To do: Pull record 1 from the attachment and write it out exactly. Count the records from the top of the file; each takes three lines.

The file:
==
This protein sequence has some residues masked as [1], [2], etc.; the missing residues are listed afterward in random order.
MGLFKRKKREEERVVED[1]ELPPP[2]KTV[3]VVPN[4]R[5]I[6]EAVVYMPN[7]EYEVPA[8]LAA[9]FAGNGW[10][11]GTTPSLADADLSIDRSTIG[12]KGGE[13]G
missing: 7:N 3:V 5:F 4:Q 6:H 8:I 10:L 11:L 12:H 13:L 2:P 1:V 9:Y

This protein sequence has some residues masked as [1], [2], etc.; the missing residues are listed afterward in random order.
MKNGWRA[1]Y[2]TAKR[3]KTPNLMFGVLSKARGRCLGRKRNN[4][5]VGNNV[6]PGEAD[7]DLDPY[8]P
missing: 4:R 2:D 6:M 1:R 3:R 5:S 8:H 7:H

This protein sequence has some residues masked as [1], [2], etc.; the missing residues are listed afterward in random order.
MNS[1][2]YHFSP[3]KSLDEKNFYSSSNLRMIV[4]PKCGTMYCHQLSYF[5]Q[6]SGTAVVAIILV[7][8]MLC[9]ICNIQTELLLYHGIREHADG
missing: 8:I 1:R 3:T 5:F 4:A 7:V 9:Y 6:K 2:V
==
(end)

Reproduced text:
This protein sequence has some residues masked as [1], [2], etc.; the missing residues are listed afterward in random order.
MGLFKRKKREEERVVED[1]ELPPP[2]KTV[3]VVPN[4]R[5]I[6]EAVVYMPN[7]EYEVPA[8]LAA[9]FAGNGW[10][11]GTTPSLADADLSIDRSTIG[12]KGGE[13]G
missing: 7:N 3:V 5:F 4:Q 6:H 8:I 10:L 11:L 12:H 13:L 2:P 1:V 9:Y